I have said it before, and I will say it again, I am a huge fan of non-traditional sports games, whether it be bowling, pool, or unrealistic takes on sports like Mario Golf. They are typically casual fun, and tend not to rely on realism. Infinite Minigolf is the latest entry into this self-proclaimed genre, and it is brought to us by Zen Studios, the creators of the Pinball FX series. This title is the follow up to their Playstation 3 title “Planet Minigolf” which boasted an emphasis on creativity. Seven years later, they have ramped up that claim and now offer a dynamic way to play mini-golf, with hopes that each course you play will be fresh and never before seen by your eyes.
Infinite Minigolf takes user creations to new heights, adding an almost “Sims” like creation element to it. Players can build and share their own courses, in addition to customizing their own players. This is where the infinite portion comes to play, as all courses across all systems that are shared by its creator are available to play for everyone! This makes the game, in theory, endless. That is of course open to interpretation, as not every course is going to be quality made or thought out to an extent, but it is certainly an eye catching premise. These courses can be made and played across three themes. Present are a Christmas theme, a Halloween theme, and a home theme where everything is rather large (suitably titled “Big House”). These themes look great and it is a great way to offer different set pieces within the course building. I had fun building a few tracks of my own. While I was not patient enough to play with the builder to the point of building something jaw dropping, I did find it easy and fun to make something both conveying effort as well as fun to play. There is a lot you can do with the courses if you take the time. From using clever powerups, adding anger inducing tracks, to just making a cohesively cool track, it is all within reach if you have the vision. The kicker here is that to share your track, you have to be able to beat it, which means no going willy-nilly with traps and tricks in hopes of trolling would be players.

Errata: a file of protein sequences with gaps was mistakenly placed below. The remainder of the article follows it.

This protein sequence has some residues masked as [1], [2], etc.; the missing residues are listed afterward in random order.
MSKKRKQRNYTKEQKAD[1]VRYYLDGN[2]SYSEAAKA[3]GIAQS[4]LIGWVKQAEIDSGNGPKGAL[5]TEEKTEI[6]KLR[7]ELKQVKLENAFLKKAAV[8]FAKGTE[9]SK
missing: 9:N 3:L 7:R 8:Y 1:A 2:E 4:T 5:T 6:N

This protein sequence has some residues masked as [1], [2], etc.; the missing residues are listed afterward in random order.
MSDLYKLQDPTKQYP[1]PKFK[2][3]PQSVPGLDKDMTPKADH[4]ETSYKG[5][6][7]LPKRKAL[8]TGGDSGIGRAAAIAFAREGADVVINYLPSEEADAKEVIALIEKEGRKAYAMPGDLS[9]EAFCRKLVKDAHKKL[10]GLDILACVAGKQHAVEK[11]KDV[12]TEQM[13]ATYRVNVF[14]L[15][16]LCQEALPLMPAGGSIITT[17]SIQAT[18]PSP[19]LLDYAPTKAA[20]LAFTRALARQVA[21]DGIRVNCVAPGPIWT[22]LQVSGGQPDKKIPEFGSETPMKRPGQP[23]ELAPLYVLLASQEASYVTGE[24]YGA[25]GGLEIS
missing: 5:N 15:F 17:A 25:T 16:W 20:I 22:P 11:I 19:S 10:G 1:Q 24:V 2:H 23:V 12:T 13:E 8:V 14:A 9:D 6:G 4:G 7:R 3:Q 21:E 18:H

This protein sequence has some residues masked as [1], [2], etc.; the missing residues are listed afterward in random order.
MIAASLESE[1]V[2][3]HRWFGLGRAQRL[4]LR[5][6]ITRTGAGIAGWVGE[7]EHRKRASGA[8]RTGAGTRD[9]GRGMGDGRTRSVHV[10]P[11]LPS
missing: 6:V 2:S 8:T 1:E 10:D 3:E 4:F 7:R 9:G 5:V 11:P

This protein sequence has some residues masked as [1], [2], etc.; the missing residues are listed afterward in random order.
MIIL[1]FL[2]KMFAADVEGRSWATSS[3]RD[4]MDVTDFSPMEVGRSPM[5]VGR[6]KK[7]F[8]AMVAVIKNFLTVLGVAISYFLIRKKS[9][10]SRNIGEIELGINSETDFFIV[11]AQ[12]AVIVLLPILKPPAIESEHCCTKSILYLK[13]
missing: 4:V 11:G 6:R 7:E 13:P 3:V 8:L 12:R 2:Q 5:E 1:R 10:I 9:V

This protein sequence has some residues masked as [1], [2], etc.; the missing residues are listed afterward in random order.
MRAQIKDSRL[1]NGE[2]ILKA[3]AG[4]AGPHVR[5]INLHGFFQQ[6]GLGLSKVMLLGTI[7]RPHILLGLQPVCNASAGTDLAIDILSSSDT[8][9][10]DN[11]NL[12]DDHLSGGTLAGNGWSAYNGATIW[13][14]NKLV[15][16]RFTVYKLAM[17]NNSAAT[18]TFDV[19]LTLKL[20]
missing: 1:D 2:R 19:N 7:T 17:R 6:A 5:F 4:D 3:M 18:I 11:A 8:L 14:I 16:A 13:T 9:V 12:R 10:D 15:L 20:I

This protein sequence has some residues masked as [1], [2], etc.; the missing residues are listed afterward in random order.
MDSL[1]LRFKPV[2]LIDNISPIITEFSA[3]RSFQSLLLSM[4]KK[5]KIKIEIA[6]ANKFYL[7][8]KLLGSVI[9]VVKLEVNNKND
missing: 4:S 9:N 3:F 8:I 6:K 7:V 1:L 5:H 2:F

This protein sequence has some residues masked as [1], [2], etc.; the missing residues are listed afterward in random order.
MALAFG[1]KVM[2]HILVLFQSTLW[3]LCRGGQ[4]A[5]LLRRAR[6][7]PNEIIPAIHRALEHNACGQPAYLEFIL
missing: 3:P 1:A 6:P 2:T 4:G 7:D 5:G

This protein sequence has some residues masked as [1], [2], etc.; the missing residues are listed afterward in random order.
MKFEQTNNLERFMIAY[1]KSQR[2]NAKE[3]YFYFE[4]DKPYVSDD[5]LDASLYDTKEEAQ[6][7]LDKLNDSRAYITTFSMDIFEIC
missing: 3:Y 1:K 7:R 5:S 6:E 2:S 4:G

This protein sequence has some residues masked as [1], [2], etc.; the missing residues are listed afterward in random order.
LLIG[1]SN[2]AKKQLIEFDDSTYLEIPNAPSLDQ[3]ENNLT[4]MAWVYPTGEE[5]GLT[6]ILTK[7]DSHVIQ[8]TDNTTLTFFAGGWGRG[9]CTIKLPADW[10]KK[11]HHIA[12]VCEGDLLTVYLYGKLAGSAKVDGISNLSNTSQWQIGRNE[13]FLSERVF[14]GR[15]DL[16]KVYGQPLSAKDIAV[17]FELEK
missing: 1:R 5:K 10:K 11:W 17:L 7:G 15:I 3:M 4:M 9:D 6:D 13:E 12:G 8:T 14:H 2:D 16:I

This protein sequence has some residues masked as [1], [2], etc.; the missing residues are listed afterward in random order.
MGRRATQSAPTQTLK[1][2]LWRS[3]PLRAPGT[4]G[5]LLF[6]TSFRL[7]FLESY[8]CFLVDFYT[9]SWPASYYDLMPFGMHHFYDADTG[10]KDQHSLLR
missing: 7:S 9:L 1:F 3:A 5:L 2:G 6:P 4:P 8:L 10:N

Outside of the created levels are tournaments with levels created by the devs for the games, as well as multiplayer. In the tournament mode, you will partake in one of four different tournaments per theme, each having a different character host it. Each of these sets of four have three different difficulties, which amounts for 36 tournaments total. At face value it is a lot, but from my understanding each hosts tourney is the same each time, just with tougher opponents and less handouts along the way. I would have liked to see each increasing difficulty have different courses, but I understand the approach. I like the designs of these grounded tourneys, as well as their colorful hosts. From a pumpkin head type, a yeti, and adorable animals, each is hand crafted with unique style and flair. They look as good as their surrounding environments, which brings more character and life to the title.
Multiplayer is a pretty standard affair, offering both local and online offerings. What holds it back though is the controls, which are by far the least favorable part of my experiences with Infinite Minigolf. While I had hoped for a more traditional start and stop power bar seen in many golf games, I was greeted to an analog stick control scheme. Using the right stick, you pull it back to build power and then flick forward to hit it. It is highly sensitive and hard to control, making it unappealing. Even after adjusting the sensitivity, I found it no better to play with. This really hurt the gameplay for me, and I truly hope they eventually add an option to play in the more traditional style held by golf games. Aside from that, it has a great structure about it. There are multiple ways to score. Trick shots and birdies alike allot various scores, as well as collection diamonds and gems from the track. It is not just a game of strokes, but a game of skill and finesse.
Infinite Minigolf has a strong base under it. It has a lot of character, a strong platform for players to build on their creativity, and an overall fun vibe about it. What it does not have is a great control scheme, which put a damper on the gameplay. The game has ambition, but not quite enough polish. The control scheme needs fleshed out in my personal opinion, the online multiplayer seemed stagnant each time I tried to find a random match, and several bugs were present throughout my playtime. I like what’s on the course, but Infinite Minigolf just is not up to par, not yet anyways.
*Note: A copy of the game was provided for the purposes of the review
FINAL SCORE: 6.5/10
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